Women are interesting. Their level of singleness (or not singleness) dictates how they perceive actions of someone who may or may not have a “crush” on them. Often the married, or something like it, ladies find gestures wrong, assuming, and inappropriate. They label the guy/girl as creepy and out of line. Not all men are out to date, hook-up or make babies with you. Some people are just on another level socially, have cultural differences they are learning or aren’t aware of what their face looks like. Stop assuming the worst, especially if you aren’t going to confront it ladies.

    Reply
    1. CoffeeLover

      Ya I’ve noticed this. Coming from a single gal, I go through life being blissfully ignorant of any crushes. Unless a man comes right out and declares his undying love for me, I will feign ignorance and assume he’s not interested. Also, a lot of people consider me a flirt when I’m honestly just trying to be friendly. I think peoples ideas of what flirting is can be really broad. Unless he’s full blown hitting on you (making inappropriate comments about your appearance or meeting up after work for some woopie) I would just ignore it. Oh and to me inappropriate appearance remarks are things like “nice legs” or “nice bonkers,” and not “nice blazer.”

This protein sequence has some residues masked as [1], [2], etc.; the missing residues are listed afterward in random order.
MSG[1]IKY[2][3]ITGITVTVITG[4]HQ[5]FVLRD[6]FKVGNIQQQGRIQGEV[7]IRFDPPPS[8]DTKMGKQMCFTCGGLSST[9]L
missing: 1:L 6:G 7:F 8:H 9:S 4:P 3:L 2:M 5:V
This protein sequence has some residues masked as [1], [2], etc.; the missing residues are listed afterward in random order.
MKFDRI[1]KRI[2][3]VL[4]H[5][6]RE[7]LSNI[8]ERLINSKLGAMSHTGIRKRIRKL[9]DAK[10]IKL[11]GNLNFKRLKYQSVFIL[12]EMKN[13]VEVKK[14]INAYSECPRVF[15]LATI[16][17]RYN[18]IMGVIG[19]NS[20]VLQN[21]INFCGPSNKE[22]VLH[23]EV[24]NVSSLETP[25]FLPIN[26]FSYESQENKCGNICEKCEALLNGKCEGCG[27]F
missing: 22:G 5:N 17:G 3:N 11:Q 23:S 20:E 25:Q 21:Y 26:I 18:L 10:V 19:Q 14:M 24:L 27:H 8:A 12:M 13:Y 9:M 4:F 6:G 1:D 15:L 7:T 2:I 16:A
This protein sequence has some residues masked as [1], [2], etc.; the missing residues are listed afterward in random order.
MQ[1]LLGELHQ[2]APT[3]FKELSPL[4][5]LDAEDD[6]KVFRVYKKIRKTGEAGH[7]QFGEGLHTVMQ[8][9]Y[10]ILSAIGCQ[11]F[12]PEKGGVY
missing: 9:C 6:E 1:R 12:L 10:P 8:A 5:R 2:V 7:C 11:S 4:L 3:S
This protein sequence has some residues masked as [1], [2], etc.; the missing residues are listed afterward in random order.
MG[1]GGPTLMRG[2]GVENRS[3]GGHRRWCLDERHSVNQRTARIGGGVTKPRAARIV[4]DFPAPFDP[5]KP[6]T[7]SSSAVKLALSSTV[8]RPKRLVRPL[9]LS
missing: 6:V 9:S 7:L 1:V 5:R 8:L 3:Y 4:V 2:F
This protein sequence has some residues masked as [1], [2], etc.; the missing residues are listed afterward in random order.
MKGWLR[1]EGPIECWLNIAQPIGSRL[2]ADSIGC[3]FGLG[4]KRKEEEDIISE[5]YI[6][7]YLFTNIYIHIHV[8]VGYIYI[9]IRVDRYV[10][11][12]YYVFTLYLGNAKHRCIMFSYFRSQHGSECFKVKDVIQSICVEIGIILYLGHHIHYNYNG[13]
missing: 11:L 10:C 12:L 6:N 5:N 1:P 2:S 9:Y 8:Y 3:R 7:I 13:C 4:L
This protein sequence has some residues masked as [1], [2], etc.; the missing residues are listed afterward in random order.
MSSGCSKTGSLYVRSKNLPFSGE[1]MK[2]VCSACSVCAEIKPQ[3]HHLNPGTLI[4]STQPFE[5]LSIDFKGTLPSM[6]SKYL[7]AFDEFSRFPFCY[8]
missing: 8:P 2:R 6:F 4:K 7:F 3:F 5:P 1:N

Reply
      1. CoffeeLover

        Also AAM, when I first tried to post this it said I couldn’t because my comment “appeared to be spam.” I posted it again and it worked, but just thought I would let you know…

        Reply
    2. Xay

      Speak for yourself.

      Work crushes happen. Inappropriate behavior (by men AND women) happens at work. I’m fortunate because I have never been the target of that behavior, but I have certainly witnessed it.